15. Properties of HfLaO MOS capacitor deposited on SOI with plasma enhanced atomic layer deposition

    SciTech Connect (OSTI)

    Wan, Wenyan; Cheng, Xinhong, E-mail:; Cao, Duo; Zheng, Li; Xu, Dawei; Wang, Zhongjian; Xia, Chao; Shen, Lingyan; Yu, Yuehui [State Key Laboratory of Functional Materials for Informatics, Shanghai Institute of Micro-system and Information Technology, Chinese Academy of Sciences, Changning Road 865, Shanghai 200050 (China); Shen, DaShen [Department of Electrical and Computer Engineering, University of Alabama in Huntsville, Huntsville, Alabama 35899 (United States)


    Amorphous HfLaO dielectric film was successfully deposited on a silicon-on-insulator (SOI) substrate by plasma enhanced atomic layer deposition with in situ plasma treatment. The HfLaO film retained its insulating characteristics and is thermally stable even after annealing at 800?°C. The film has a dielectric constant of 27.3 and leakage of only 0.03?mA/cm{sup 2} at a gate bias of |Vg ? V{sub fb}|?=?1?V. The capacitance equivalent oxide thickness is 0.7?nm. A new parallel electrode testing structure was applied to measure C–V and J–V characteristics for the SOI samples. This testing method for metal–oxide–semiconductor capacitors has potential uses for measuring other layered substrates.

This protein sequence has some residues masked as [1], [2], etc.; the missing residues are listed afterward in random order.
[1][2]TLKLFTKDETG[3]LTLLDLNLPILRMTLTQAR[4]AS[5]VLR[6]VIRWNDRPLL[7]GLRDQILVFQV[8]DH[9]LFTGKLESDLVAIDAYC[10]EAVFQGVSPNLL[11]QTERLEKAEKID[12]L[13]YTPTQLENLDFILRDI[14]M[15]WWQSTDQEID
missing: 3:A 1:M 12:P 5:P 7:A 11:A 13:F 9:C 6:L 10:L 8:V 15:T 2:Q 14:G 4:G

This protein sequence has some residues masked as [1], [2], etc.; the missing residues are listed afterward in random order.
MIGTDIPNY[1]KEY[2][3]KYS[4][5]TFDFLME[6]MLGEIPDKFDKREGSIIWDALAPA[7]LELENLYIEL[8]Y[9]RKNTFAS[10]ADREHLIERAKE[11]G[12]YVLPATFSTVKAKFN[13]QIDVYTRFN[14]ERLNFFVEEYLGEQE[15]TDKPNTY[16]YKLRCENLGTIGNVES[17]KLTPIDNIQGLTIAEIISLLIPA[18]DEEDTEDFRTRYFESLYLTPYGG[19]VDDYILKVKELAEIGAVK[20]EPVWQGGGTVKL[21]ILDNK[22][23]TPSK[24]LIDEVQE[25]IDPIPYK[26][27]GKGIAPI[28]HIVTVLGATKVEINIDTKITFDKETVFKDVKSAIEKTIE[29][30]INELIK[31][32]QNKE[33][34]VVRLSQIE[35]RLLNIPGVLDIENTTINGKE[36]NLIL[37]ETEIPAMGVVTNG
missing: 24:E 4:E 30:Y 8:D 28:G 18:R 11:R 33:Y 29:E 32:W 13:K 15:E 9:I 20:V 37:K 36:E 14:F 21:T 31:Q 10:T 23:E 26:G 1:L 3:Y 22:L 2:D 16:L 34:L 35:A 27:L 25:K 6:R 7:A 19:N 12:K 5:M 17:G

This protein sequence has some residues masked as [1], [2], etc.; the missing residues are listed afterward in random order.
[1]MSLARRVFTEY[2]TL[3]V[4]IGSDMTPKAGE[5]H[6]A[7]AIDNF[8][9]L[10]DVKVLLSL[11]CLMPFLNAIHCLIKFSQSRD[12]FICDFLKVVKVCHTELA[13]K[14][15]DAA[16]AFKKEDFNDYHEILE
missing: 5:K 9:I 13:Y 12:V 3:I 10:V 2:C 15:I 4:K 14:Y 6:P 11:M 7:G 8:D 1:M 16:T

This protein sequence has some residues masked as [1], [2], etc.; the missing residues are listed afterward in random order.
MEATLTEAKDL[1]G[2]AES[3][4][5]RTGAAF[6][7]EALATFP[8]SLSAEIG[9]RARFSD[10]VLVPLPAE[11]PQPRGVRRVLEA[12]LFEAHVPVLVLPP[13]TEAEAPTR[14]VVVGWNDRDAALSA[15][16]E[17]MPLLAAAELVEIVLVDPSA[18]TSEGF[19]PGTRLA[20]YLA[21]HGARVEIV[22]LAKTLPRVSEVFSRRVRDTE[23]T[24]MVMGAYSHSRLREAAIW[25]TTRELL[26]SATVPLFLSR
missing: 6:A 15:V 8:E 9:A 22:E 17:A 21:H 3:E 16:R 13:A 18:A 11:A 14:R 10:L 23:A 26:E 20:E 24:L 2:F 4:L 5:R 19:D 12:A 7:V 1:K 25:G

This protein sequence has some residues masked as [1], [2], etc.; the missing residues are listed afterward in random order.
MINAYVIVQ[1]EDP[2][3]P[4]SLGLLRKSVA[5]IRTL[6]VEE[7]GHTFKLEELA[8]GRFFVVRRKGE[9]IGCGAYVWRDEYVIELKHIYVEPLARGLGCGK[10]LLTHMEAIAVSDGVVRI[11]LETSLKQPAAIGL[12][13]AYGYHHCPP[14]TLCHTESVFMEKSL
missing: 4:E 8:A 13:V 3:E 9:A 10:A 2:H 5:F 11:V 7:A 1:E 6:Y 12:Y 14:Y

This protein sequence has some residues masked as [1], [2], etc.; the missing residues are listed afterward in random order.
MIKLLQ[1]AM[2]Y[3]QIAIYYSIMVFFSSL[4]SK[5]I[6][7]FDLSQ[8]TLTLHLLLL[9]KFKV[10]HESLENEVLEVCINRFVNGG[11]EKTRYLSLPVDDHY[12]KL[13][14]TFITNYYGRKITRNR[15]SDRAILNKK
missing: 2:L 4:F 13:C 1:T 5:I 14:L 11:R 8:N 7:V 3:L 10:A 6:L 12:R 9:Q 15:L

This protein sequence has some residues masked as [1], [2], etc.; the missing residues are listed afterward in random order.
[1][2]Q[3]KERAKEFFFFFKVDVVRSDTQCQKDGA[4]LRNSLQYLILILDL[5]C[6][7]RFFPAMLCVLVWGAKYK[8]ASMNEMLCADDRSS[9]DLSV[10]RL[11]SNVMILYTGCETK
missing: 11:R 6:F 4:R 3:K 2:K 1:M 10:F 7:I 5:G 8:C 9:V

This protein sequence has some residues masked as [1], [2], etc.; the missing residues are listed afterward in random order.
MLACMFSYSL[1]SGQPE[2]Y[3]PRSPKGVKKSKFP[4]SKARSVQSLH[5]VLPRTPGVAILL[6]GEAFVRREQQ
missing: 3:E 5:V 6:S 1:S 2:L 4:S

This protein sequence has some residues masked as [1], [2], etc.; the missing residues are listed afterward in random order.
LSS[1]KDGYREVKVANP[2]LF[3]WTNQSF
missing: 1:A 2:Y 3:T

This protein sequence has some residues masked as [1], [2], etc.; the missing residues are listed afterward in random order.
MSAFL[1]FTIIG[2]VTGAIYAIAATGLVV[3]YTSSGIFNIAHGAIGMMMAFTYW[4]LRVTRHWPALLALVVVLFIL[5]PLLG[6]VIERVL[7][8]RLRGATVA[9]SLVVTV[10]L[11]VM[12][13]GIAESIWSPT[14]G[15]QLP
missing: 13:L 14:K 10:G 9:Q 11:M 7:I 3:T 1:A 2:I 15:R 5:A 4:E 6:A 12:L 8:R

16. A test of the Duncan model of photosynthesis in plant communities

    E-Print Network [OSTI]

    Kenner, Melvin Everett


    0 nl O 0 O O CV CV O IH 0 O O O O Q e C 0 IIC I In 4J IC CI CI 0 ql Cl II 0 '0 0 CI CI e M Cl 0 Iz1 CI a '0 O 21 leaf. The steps in these calculations and the values calculated by the ratio method are shown in Table 3... O O W 4l 4l 4l l4 0 44 0 e ce ~Viwig Elm O 43 + X ~ v O r ~ ~ ~ ~ ' ~ ~ ~ ~ ' ~ ~ ~ -0 8 O O A cv O& O 4 ~ V 4 C O V C O O 4J C 41 W 0 0 4J Cl C W l4 4 Cl W W 0 d ql CO 41 ot ~ ~ e ~ O , ~Vg...

  17. Advanced Nanomaterials for High-Efficiency Solar Cells

    SciTech Connect (OSTI)

    Chen, Junhong [University of Wisconsin-Milwaukee] [University of Wisconsin-Milwaukee